Give the gift of health this holiday season
Christmas is coming fast and it always feels good to find the right gift—a present that says ‘you’re special to me.’ Gifts that support wellness are truly gifts from the heart, for the heart.
Here’s a rundown of some presents that can help your loved one start the new year off in a healthy way.
Blood Pressure Monitor
The American Heart Association recommends home monitoring for anyone who has high blood pressure. Taking your own blood pressure helps put you in control of your own health and gives you valuable readings to share with your doctor.
“I love the idea of giving someone a blood pressure cuff! What a great present,” said Peter Crosson, MD, an internal medicine physician at Emerald Physicians in West Yarmouth “Being able to monitor your own blood pressure at home helps you work in collaboration with your physician. I encourage my patients to bring their blood pressure cuffs to the office; we’ll make sure they’re accurate, and we can read the last few entries to track their readings.”
At-home blood pressure readings can help with “white coat hypertension,” Dr. Crosson said.
“For instance, I have one patient who is always 170/90 in the office (120/80 is the new normal for blood pressure). At home, she’s 110/70. That’s the perfect reason for giving blood pressure cuffs to your family and friends,” he said.
There are also apps that allow your blood pressure cuff to send the information to your smart phone, and some patients are bringing their readings in to the office that way, he said.
Dr. Crosson encourages yearly blood pressure checks with your physician, regardless of what you are measuring at home.
“Don’t stop taking blood pressure medication without consulting your doctor, even if your at-home blood pressure readings are normal,” he cautioned.
Still have an old mercury-filled glass thermometer cluttering your medicine cabinet? The American Academy of Pediatrics (AAP) encourages parents to remove mercury thermometers from their homes to prevent accidental exposure and poisoning.
“Always use a digital thermometer to check your child’s temperature. Mercury thermometers should not be used,” the AAP warns. Mercury exposure can cause potentially deadly health problems if the thermometer breaks, so seal the item in a plastic bag and check with your local recycling center or trash collector about disposing of it correctly. Try the recycling locator on Earth911.com to find a center that handles mercury near you.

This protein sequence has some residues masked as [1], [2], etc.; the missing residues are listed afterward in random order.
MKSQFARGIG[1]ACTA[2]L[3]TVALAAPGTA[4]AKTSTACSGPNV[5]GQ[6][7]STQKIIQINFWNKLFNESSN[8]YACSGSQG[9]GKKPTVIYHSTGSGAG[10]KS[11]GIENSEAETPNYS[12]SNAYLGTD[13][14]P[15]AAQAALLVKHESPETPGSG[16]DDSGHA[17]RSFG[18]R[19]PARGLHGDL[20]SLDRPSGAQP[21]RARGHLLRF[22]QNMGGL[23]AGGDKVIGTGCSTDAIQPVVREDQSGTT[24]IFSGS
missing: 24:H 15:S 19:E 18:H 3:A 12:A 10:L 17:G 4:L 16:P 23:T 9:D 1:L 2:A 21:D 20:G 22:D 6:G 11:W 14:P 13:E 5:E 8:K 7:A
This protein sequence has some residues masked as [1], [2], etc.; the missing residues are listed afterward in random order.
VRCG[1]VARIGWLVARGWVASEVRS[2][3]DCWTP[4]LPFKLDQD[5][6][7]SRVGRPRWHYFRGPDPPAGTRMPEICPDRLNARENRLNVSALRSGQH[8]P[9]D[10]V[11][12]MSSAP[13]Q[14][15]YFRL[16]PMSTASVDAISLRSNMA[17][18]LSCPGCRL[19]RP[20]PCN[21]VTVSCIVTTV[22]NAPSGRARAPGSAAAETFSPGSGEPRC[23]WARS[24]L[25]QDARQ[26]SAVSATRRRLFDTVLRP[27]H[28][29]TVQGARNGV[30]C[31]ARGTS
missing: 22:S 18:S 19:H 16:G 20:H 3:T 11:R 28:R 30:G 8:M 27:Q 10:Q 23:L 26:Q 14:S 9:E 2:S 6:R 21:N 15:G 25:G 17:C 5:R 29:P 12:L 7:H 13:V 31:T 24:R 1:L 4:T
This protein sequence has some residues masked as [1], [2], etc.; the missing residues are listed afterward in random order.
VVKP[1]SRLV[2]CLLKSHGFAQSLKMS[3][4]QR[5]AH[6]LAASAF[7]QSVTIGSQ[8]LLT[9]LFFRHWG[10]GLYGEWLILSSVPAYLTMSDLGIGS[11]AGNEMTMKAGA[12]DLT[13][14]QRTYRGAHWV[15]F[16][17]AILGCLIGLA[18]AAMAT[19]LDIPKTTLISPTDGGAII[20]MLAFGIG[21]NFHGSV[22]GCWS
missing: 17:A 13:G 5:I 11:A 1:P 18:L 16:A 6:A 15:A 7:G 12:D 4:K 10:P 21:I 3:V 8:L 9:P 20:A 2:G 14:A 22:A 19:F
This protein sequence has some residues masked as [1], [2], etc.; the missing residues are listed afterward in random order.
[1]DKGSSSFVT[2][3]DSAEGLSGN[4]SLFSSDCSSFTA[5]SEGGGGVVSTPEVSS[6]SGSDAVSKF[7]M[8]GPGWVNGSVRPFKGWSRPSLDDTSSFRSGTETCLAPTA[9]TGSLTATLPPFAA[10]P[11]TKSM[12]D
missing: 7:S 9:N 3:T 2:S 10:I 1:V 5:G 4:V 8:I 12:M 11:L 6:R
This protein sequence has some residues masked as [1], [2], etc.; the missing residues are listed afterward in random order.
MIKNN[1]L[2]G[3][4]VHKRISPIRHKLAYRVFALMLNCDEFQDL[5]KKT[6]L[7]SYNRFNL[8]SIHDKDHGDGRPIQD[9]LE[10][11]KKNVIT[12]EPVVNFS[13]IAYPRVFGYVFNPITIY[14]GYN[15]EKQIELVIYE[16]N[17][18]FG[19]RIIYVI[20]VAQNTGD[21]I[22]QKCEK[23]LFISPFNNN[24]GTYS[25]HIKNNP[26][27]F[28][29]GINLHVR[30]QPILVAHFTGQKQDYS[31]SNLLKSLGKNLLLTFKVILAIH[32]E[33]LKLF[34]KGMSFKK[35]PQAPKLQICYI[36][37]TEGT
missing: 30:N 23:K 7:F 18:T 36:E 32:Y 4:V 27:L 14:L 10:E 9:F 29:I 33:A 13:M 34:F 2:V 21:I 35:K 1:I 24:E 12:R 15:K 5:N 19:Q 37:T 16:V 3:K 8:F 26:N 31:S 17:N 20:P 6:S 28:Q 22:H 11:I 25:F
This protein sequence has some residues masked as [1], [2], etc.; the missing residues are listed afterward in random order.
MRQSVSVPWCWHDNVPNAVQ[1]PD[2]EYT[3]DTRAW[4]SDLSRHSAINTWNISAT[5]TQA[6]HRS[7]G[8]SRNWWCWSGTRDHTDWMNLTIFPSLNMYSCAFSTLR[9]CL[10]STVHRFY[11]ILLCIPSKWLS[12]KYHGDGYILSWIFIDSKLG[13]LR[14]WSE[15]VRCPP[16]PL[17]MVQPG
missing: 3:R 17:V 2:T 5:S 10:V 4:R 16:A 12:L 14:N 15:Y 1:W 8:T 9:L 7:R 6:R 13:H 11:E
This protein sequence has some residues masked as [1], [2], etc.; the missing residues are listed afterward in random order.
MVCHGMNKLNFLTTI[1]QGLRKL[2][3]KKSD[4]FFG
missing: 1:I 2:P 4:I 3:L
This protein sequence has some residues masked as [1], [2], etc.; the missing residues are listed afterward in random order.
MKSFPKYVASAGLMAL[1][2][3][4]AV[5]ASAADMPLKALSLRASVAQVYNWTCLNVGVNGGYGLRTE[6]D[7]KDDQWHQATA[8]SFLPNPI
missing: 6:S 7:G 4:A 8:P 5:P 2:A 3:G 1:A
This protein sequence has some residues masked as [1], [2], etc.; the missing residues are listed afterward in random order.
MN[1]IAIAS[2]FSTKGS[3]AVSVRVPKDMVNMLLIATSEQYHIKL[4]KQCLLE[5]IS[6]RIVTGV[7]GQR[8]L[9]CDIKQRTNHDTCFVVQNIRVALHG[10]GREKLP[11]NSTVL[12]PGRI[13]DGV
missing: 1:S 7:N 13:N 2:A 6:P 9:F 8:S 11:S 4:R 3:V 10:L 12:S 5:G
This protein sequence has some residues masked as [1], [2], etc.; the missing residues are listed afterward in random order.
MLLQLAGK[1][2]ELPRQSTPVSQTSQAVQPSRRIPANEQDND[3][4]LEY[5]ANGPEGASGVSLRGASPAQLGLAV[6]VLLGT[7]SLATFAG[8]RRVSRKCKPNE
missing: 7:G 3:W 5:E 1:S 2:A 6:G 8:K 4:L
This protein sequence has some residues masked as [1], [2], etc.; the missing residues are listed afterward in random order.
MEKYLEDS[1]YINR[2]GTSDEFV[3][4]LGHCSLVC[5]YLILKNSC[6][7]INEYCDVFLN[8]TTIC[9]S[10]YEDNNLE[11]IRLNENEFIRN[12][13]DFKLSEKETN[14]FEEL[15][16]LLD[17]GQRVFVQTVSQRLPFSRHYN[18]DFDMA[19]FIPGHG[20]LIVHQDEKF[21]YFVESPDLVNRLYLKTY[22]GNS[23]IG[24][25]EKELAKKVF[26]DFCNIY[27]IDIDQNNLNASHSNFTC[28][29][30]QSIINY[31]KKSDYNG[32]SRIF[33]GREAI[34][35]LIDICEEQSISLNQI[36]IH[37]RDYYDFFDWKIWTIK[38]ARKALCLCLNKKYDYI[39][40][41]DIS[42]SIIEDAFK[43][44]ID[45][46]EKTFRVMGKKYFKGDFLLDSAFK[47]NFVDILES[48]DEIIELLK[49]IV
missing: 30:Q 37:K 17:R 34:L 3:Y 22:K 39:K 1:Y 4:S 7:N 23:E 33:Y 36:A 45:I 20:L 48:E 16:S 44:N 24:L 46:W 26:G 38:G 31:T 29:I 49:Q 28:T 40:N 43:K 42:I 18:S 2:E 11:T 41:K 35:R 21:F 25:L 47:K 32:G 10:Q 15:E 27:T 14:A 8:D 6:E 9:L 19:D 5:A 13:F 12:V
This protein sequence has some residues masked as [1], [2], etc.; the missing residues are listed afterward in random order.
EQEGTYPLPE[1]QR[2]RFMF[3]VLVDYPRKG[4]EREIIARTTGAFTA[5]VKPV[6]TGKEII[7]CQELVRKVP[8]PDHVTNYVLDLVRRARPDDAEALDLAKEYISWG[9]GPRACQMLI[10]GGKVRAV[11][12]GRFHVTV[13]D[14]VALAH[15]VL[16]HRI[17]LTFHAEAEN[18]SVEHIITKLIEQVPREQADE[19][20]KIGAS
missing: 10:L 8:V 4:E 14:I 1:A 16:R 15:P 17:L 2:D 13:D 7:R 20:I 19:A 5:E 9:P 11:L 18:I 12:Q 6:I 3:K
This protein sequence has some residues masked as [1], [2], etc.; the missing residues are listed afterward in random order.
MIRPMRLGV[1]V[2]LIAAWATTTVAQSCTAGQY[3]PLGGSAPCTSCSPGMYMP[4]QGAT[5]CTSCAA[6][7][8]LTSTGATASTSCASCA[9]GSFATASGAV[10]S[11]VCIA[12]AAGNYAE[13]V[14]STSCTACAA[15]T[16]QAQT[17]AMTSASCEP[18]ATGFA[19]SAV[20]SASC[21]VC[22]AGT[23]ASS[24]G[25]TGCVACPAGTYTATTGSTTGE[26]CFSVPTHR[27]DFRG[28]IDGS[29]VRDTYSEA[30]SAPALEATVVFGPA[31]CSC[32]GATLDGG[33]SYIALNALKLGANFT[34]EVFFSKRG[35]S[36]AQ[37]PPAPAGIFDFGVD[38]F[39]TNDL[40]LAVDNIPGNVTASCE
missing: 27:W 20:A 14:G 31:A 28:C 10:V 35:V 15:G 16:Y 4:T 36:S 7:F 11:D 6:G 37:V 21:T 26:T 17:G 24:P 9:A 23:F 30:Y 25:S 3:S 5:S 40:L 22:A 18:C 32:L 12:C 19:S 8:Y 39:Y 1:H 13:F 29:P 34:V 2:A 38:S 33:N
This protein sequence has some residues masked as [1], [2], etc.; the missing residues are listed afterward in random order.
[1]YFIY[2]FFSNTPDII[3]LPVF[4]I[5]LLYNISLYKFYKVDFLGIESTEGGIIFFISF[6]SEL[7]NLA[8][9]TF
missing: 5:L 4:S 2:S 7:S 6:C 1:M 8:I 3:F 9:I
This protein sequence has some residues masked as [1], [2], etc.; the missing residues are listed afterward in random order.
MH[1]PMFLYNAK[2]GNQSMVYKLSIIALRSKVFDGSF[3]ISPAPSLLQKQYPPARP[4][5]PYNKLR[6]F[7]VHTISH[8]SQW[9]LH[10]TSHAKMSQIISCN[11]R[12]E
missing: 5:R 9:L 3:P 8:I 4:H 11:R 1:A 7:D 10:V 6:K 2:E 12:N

Owning a digital thermometer can take the guesswork out of diagnosing a fever when children or adults are feeling ill.
Exercise Equipment or Gym Membership
You’ll give the gift of good health when you surprise someone with an elliptical trainer, stationary bike, treadmill, stepper, exercise ball and other home gym items they’ve been wishing for. Prices range from several thousand dollars to less than $50 for devices that keep us moving.
Free weights are great gifts for serious powerlifters and body builders. For others, universal gyms with pully systems are options for strength training and customizable workouts. Cable systems allow you to work your chest and shoulders as well as legs for a safe and efficient workout.
Shop around, watch out for gimmicks and don’t be afraid to ask for a demonstration before you purchase exercise equipment. Measure the footprint to make sure the recipient has enough space for your gift.
The National Institutes of Health (NIH) advise you to talk with your doctor if you aren’t used to energetic activity or if you have a health problem.
“Doctors rarely tell people not to exercise, but they may have certain safety tips for those who have recently had hip or back surgery, those with uncontrolled health problems, or those with chronic conditions such as diabetes, heart disease, or arthritis,” according to the NIH.
Click here for an exercise guide from the National Institutes of Health.
Pedometers and Fitness Trackers
Whether you wear it on your wrist, finger, ankle or chest and whatever the brand name, you’ll push harder and achieve more when you wear one of these popular gadgets that count your steps.
“Fitbits® and other fitness trackers are great gifts because they really keep us motivated to exercise,” said Dr. Crosson. “ I use my iPhone and try to get 10,000 steps a day, and a lot of patients come in saying, ‘Did you get your steps in today?’ It’s fun and really good for your health.”
If you’re giving one as a gift, don’t hesitate to ask first to ensure the right fit for your friend or loved one. Dedicated activity trackers come with more options every day, and you don’t want to disappoint by giving an insomniac a wrist device that doesn’t monitor sleep or a daughter a smartwatch with no text capability.
Wearables can improve your overall health, and PC Magazine helps you sort out the options with a new consumer survey.
Digital Smart Scales
Some of these units are so innovative they take the “twinge” out of stepping on a scale. Imagine giving a gift that makes people smile when they weigh themselves!
No longer do scales give you just pounds and ounces. Look for units that check your heart rate, water percentage, body fat, bone mass and muscle mass. Some compare vitals over time and distinguish one user’s stats from others, so several family members can share.
Make sure you purchase the digital smart scale that connects with the recipient’s specific phone, Kindle, or other device.